Here’s a quick Live Maps collection with the starting location & food of record, and a MotionBased trail for what Lauren and Ruben rode. And some obligatory pics!

Erik towing Laura:








Kids coloring, with Lauren and Erik looking on:


Ruben next to some beautiful tulips:


A daffodil field:


Update 4/15/07: Here’s a MotionBased link to the 20-mile Tulip Pedal that Skagit County Medic One holds. Similar route to ours.

Pacific Raceways – Counter-Clockwise with Escape Route

Today I raced Pacific Raceways on the counter-clockwise route using the escape route. This route dips below the flats as seen, and uses the escape route instead of the S-curve. This is a steep hill that ends right after the escape route, and then a gradual hill up a few curves. I experimented a bit with positioning… it turns out for me, the best place is right in front to bomb down the hill, and then gradually take the climb up. I did a breakaway or two, and while I got great lines going up the climb, I wasn’t able to sustain the speed and was caught. I also rode in the pack down, but my mass gave me more momentum than most so I was on the breaks a bit too often.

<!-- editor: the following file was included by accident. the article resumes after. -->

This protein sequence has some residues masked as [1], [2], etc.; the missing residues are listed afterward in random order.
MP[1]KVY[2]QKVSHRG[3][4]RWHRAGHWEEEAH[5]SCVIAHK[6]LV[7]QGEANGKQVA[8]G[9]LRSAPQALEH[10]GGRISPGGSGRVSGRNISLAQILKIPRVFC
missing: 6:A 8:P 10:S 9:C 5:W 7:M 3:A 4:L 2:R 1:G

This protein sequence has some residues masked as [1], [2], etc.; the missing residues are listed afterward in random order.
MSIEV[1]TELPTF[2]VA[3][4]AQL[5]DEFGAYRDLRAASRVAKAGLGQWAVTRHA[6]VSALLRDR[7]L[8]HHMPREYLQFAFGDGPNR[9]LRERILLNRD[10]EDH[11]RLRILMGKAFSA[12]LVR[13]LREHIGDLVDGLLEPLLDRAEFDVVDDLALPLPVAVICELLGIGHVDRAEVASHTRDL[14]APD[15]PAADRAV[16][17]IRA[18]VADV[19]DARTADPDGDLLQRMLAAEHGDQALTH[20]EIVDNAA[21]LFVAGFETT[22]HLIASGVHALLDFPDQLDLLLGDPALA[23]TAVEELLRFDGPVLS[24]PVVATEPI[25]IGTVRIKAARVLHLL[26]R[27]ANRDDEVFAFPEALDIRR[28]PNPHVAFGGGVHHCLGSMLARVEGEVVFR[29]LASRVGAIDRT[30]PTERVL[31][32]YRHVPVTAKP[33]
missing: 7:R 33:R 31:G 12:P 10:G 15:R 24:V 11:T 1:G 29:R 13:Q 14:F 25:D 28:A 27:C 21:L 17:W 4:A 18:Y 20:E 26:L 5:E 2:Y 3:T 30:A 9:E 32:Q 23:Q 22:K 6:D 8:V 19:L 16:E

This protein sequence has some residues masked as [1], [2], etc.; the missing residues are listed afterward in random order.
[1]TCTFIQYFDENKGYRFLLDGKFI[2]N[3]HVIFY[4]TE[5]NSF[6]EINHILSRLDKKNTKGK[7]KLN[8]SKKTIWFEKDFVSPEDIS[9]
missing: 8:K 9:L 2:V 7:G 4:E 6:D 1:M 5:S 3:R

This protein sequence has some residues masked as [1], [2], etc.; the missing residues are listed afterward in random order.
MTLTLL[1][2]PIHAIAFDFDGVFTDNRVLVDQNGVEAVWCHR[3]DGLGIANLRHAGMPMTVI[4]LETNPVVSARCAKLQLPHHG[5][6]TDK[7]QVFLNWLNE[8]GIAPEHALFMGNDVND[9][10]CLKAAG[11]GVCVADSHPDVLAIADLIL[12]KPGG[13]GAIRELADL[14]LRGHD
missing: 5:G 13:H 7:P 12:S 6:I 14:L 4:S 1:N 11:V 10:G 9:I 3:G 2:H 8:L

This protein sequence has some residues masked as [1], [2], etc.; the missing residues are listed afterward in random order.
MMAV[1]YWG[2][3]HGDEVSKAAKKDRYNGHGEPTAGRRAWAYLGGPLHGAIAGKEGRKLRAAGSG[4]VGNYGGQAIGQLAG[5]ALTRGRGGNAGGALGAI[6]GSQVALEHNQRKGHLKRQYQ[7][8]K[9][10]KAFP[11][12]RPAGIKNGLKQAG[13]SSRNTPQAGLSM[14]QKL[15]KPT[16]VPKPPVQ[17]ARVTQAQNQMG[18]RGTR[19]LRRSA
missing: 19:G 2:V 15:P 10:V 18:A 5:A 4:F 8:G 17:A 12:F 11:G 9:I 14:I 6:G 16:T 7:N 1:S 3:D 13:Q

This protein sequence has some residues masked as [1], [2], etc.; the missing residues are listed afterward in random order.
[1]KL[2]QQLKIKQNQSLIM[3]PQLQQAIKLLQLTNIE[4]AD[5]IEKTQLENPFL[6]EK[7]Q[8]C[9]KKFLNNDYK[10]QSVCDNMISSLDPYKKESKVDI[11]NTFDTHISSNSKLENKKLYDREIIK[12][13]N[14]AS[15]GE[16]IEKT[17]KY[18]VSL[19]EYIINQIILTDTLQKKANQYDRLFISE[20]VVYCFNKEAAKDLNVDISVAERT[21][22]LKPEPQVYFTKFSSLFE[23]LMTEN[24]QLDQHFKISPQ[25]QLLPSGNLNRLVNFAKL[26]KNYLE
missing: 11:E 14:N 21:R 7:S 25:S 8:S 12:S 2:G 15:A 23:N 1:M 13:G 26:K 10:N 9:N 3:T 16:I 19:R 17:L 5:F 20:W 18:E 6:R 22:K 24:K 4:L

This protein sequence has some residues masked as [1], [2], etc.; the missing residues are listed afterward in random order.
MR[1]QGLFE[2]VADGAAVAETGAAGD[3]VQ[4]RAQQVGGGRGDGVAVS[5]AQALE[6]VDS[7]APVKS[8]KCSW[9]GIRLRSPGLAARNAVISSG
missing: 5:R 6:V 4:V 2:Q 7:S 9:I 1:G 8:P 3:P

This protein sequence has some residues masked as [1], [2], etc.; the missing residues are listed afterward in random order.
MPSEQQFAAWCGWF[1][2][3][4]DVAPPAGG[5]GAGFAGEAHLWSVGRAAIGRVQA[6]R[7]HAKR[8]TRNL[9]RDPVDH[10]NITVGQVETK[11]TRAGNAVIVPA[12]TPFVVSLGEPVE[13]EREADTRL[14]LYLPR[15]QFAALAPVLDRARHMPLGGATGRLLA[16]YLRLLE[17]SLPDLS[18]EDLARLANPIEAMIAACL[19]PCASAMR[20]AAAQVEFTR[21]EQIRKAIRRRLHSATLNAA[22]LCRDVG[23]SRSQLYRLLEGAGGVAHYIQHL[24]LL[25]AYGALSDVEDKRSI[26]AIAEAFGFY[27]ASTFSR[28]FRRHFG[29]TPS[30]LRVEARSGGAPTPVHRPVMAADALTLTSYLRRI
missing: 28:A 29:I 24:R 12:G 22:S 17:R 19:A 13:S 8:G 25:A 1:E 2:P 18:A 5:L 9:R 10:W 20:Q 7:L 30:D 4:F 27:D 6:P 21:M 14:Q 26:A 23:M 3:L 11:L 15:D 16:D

Pacific Raceways Escape Route

University Zoka to Alki and Back (April 7, 2007)